In California, a state with a population similar to that of Canada, the Advanced Clean Truck Regulation already require that half of heavy-duty trucks sold be ZEVs by 2035, and the other half by 2045.
Compare this with Winnipeg-based New Flyer, a manufacturer of urban transit buses. A New Flyer spokesperson made it clear that, with Biden’s proposed “Buy American” requirements, incentives will be weaker for manufacturing electric buses in Canada. Accordingly, New Flyer’s Xcelsior electric buses are manufactured in Anniston, Alabama, alongside its Vehicle Innovation Center.
In Canada, the lack of a coherent national green economy strategy and insufficient federal-provincial collaboration explains why we are rapidly falling behind other industrialized nations.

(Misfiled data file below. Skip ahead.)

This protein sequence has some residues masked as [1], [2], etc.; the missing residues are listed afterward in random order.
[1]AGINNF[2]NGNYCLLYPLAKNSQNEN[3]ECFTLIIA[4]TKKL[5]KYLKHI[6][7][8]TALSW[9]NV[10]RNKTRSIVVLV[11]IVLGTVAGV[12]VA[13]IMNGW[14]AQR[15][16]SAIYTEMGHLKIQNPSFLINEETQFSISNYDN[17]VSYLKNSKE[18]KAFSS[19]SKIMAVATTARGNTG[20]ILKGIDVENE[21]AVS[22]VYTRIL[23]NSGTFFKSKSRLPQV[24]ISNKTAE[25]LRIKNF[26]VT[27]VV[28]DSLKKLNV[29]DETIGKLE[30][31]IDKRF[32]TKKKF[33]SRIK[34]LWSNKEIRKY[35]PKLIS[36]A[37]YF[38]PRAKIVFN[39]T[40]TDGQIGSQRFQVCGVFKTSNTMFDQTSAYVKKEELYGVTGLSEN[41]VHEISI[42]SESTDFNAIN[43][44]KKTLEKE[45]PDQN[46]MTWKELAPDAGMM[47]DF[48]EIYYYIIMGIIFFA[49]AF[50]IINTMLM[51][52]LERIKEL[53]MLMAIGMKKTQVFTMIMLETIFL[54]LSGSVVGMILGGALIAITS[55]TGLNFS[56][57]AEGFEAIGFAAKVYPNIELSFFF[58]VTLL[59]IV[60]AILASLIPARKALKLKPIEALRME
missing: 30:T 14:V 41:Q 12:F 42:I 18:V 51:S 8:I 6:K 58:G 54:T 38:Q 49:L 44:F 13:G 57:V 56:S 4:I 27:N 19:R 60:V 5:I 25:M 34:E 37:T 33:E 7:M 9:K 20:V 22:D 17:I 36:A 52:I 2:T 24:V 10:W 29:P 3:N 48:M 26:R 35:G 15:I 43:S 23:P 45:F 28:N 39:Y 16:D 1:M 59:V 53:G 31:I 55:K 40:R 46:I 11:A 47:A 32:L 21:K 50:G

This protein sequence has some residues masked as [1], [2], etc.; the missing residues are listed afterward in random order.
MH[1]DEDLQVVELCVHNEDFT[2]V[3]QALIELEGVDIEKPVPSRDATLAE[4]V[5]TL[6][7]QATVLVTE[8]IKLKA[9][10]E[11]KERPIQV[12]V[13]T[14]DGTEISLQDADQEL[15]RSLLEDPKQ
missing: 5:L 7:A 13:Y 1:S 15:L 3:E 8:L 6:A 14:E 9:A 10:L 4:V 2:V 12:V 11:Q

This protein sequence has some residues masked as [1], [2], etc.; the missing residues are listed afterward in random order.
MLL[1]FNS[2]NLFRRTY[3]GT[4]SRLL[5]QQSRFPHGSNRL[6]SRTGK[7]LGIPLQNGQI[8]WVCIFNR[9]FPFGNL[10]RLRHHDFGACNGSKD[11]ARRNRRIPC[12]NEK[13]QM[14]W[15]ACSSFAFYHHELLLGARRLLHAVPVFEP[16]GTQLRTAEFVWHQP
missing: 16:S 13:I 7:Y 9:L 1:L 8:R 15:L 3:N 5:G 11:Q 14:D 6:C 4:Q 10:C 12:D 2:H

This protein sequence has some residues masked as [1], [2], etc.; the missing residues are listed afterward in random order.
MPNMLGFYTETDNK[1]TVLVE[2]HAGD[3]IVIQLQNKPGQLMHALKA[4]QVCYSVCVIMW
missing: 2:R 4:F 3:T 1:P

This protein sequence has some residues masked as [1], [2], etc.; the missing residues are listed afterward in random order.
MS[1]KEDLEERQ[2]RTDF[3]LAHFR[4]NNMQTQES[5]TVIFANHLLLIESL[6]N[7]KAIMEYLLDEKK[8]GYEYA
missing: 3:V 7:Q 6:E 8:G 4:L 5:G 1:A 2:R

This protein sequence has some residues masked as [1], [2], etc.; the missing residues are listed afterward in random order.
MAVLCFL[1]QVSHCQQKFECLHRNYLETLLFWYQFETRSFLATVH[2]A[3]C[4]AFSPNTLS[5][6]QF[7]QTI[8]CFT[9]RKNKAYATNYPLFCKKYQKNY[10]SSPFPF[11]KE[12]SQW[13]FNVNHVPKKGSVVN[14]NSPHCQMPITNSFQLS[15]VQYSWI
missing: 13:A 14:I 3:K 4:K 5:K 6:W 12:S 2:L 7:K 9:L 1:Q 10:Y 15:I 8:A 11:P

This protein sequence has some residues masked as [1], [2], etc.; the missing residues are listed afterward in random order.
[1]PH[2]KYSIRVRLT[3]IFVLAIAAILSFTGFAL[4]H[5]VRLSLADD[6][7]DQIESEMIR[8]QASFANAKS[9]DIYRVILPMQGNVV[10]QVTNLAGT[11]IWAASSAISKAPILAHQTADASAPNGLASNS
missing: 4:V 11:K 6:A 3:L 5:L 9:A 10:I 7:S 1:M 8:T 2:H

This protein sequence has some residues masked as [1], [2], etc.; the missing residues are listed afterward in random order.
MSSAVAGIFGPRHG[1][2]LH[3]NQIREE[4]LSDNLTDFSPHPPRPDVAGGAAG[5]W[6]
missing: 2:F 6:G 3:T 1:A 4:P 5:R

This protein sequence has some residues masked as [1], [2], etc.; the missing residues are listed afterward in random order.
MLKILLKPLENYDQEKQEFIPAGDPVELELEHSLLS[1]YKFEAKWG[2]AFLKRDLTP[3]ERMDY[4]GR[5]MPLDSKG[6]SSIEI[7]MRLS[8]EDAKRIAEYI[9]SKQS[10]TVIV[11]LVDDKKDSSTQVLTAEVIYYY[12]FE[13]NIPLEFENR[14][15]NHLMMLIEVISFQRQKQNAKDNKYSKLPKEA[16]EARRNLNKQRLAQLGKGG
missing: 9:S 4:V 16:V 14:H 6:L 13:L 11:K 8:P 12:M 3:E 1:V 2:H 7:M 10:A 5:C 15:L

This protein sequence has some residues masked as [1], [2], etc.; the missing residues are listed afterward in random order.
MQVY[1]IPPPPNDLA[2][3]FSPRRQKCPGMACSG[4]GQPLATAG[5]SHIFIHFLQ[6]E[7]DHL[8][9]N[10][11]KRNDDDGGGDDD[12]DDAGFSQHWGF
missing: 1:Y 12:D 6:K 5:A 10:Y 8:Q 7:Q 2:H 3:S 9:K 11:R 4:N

Compared to the European Union and China, jurisdictions which have rapidly pivoted to become clean-tech powerhouses, Canada is simply lagging behind. In fact, Canada’s share of the global clean technology market fell from two to 1.3 percent since 2005. That marks a 41 percent decline.
Adding to the pressure, the incoming Biden administration has promised a $2.2 trillion climate plan that will likely see an explosion in subsidies for clean technology firms, including the creation of ARPA-C, a federal agency focused on climate that will “target affordable, game-changing technologies.”
With the backdrop of an underdeveloped clean technology sector, and the impending climate emergency, the stakes could not be higher. Canada desperately needs stimulus measures to reduce our GHG emissions, support low-carbon technologies, and secure a just transition to avoid the worst impacts of the climate crisis.
Will Dubitsky formerly worked on environmental policy, legislation, programs and projects with the Government of Canada. Since retiring in 2012, he has been researching and writing on the transition to a clean economy.